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The Fabric of the Cosmos: Space, Time, and the Texture of Reality by [Brian Greene]
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The Fabric of the Cosmos: Space, Time, and the Texture of Reality Kindle Edition

4.7 out of 5 stars 1,395 ratings

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Editorial Reviews


“Send[s] the reader’s imagination hurtling through space on an astonishing ride. . . . He is both a skilled and kindly explicator. His excitement for science on the threshold of vital breakthroughs is extremely contagious.” —The New York Times

“The best exposition and explanation of early 21st-century research into the fundamental nature of the universe as you are likely to find anywhere.” —Science

“Perhaps the single best explainer of abstruse science in the world today. . . . Greene has a gift for finding the right metaphor.” —The Washington Post

“I recommend Greene’s book to any nonexpert reader who wants an up-to-date account of theoretical physics, written in colloquial language that anyone can understand.” —Freeman Dyson, The New York Review of Books

“As pure intellectual adventure, this is about as good as it gets. . . . Even compared with A Brief History of Time, Greene’s book stands out for its sweeping ambition . . . stripping down the mystery from difficult concepts without watering down the science.” —Newsday

"Greene is as elegant as ever, cutting through the fog of complexity with insight and clarity. Space and time, you might even say, become putty in his hands." —Los Angeles Times

“Highly informed, lucid and witty. . . . There is simply no better introduction to the strange wonders of general relativity and quantum mechanics, the fields of knowledge essential for any real understanding of space and time.” —Discover

“The author’s informed curiosity is inspiring and his enthusiasm infectious.” —Kansas City Star

“Mind-bending. . . . [Greene] is both a gifted theoretical physicist and a graceful popularizer [with] virtu...

From AudioFile

Religion and science agree on one thing: Beyond our perception lies a world very different from our own. This book, says Brian Greene, is about "the men and women of science, who have peeled back layer after layer of the cosmic onion, enigma by enigma, and revealed a universe that is at once surprising, unfamiliar, exciting, elegant, and thoroughly unlike what anyone ever expected." Filled with details about what reality looks like to current physicists (and how they arrived at their conclusions), this book talks about high concepts in a clear and easy-to-understand manner. Michael Prichard lends a comfortable, authoritative voice to the fascinating topic. S.D. © AudioFile 2004, Portland, Maine-- Copyright © AudioFile, Portland, Maine --This text refers to the audioCD edition.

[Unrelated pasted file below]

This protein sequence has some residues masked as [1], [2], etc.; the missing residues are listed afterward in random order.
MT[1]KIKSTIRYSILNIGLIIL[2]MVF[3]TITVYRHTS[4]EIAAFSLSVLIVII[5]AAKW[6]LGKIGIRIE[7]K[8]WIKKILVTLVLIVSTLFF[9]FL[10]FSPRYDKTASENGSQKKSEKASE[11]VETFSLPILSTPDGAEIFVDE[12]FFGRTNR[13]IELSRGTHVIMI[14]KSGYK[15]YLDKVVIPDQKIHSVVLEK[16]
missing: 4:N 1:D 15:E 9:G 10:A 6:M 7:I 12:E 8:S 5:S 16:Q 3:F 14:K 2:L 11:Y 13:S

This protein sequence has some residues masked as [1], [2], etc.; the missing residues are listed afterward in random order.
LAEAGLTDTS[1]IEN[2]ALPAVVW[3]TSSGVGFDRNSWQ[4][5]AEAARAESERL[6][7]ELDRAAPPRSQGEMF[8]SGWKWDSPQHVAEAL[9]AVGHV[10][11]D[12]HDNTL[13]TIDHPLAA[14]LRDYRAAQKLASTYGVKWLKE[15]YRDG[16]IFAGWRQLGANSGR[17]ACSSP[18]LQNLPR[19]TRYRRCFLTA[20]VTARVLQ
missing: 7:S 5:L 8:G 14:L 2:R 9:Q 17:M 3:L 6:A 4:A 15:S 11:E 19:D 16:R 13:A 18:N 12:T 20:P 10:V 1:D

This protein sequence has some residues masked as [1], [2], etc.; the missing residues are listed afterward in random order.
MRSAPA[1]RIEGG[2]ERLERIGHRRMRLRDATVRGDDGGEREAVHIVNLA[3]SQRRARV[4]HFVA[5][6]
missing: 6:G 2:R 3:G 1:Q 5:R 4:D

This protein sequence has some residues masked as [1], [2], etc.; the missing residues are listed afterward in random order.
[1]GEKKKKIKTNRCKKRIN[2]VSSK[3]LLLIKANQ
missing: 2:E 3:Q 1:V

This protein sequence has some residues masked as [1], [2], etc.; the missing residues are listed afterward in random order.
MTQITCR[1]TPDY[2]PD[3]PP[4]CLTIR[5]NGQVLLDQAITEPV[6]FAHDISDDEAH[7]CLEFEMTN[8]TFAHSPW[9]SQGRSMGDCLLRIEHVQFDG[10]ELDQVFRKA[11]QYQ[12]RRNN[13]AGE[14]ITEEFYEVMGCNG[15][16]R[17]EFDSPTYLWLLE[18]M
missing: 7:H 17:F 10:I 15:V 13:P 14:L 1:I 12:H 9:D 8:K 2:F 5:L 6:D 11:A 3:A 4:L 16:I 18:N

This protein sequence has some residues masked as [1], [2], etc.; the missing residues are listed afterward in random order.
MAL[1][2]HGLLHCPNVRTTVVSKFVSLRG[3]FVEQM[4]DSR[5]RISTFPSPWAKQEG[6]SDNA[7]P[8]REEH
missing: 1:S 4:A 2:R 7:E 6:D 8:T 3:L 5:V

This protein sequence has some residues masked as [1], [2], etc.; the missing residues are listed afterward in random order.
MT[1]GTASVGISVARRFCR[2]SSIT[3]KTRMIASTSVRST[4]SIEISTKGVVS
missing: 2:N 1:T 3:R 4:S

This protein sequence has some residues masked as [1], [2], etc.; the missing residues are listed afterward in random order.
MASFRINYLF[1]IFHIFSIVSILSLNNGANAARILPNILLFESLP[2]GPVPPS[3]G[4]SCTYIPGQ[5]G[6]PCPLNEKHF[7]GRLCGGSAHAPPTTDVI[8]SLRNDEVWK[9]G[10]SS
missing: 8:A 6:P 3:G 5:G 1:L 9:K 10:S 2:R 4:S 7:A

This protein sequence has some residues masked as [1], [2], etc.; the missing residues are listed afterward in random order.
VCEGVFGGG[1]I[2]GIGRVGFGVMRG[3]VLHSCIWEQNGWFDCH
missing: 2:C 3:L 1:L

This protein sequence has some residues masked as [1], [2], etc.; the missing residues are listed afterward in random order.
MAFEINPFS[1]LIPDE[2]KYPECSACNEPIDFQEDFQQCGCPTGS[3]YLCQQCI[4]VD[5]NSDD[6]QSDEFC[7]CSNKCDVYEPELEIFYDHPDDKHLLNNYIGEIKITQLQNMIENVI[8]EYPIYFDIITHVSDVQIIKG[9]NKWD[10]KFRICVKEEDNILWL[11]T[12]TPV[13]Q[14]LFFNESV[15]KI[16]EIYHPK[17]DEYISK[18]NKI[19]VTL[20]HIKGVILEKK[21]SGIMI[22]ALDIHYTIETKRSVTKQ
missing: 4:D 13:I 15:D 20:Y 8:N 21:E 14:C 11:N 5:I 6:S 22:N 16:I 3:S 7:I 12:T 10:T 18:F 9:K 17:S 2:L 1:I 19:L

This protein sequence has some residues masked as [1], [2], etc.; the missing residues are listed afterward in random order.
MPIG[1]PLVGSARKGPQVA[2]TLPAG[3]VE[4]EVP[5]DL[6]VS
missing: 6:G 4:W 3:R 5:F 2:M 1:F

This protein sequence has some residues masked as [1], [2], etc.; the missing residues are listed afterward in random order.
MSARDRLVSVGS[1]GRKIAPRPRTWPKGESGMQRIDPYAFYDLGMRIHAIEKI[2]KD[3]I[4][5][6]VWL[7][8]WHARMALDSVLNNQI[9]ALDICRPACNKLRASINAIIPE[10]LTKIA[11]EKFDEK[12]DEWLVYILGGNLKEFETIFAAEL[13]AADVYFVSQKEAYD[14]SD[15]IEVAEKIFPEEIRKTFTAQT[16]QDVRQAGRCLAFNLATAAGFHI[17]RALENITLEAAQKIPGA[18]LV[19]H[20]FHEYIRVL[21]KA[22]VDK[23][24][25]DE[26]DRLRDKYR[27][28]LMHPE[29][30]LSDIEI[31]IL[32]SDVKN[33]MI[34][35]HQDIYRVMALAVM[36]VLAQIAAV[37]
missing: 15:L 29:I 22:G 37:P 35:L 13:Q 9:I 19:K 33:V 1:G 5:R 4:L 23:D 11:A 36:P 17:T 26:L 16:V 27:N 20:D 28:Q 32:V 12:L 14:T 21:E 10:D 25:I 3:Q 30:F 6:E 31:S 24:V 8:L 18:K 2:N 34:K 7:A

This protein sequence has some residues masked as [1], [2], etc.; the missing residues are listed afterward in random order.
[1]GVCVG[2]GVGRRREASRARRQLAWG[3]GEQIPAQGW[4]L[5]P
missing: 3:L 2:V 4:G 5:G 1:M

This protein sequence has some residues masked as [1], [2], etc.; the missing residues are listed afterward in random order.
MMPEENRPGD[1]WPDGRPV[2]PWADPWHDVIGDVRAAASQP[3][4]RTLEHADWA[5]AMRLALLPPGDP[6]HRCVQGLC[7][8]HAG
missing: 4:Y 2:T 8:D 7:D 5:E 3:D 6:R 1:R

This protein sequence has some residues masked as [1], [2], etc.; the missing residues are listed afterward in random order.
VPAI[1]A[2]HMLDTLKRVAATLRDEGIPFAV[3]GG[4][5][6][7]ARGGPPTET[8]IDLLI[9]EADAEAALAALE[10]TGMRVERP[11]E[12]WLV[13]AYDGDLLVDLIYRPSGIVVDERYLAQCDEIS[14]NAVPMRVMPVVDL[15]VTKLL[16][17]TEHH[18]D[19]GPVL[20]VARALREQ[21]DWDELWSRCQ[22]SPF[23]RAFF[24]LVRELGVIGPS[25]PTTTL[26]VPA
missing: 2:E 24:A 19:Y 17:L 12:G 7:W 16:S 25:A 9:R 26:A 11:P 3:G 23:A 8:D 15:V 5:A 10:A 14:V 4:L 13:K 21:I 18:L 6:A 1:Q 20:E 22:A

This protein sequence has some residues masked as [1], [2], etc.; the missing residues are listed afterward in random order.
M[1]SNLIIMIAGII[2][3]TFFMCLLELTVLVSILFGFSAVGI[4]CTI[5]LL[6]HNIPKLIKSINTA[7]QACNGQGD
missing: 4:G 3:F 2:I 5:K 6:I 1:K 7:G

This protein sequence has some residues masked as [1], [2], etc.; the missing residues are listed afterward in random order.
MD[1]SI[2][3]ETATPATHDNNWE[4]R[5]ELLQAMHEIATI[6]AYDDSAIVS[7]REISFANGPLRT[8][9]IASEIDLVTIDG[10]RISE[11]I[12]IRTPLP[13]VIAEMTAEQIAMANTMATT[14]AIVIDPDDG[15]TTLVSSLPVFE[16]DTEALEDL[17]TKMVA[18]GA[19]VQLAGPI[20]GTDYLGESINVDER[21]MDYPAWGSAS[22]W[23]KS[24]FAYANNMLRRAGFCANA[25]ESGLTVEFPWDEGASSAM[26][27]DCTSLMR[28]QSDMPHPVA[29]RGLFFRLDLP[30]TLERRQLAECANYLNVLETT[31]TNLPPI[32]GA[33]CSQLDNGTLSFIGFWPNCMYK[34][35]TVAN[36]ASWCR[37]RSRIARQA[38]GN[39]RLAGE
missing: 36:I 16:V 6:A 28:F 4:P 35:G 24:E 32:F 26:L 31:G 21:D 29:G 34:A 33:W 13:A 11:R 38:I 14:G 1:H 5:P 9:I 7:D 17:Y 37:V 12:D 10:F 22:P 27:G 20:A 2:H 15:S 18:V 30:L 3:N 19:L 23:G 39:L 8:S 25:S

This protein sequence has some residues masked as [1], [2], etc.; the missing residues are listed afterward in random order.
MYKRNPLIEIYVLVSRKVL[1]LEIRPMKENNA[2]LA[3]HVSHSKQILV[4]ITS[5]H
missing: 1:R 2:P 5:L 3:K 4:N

Product details

  • ASIN ‏ : ‎ B000XUDGV2
  • Publisher ‏ : ‎ Vintage (December 18, 2007)
  • Publication date ‏ : ‎ December 18, 2007
  • Language ‏ : ‎ English
  • File size ‏ : ‎ 3305 KB
  • Text-to-Speech ‏ : ‎ Enabled
  • Screen Reader ‏ : ‎ Supported
  • Enhanced typesetting ‏ : ‎ Enabled
  • X-Ray ‏ : ‎ Enabled
  • Word Wise ‏ : ‎ Enabled
  • Print length ‏ : ‎ 594 pages
  • Lending ‏ : ‎ Not Enabled
  • Customer Reviews:
    4.7 out of 5 stars 1,395 ratings

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4.7 out of 5 stars
4.7 out of 5
1,395 global ratings
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Top reviews from the United States

Reviewed in the United States on June 27, 2018
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Reviewed in the United States on June 22, 2020
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Reviewed in the United States on July 18, 2015
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Reviewed in the United States on December 16, 2019
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4.0 out of 5 stars At the Trailhead of the Universe
By Matt Mansfield on December 16, 2019
For anyone interested in and trying to get handle on the evolution of human observation, thinking, experimentation, discovery, then, repeating the cycle for understanding the very big to very small in our physical world, this is the ticket.

Brian Greene’s 2004 tour de force, “The Fabric of the Universe”, is a comprehensive look at road to how we have come to understand our physical world and universe –the grand sweep from special and general relativity to the subatomic dynamics of quantum mechanics and the chase to reconcile these two extremes visions into one theory of everything.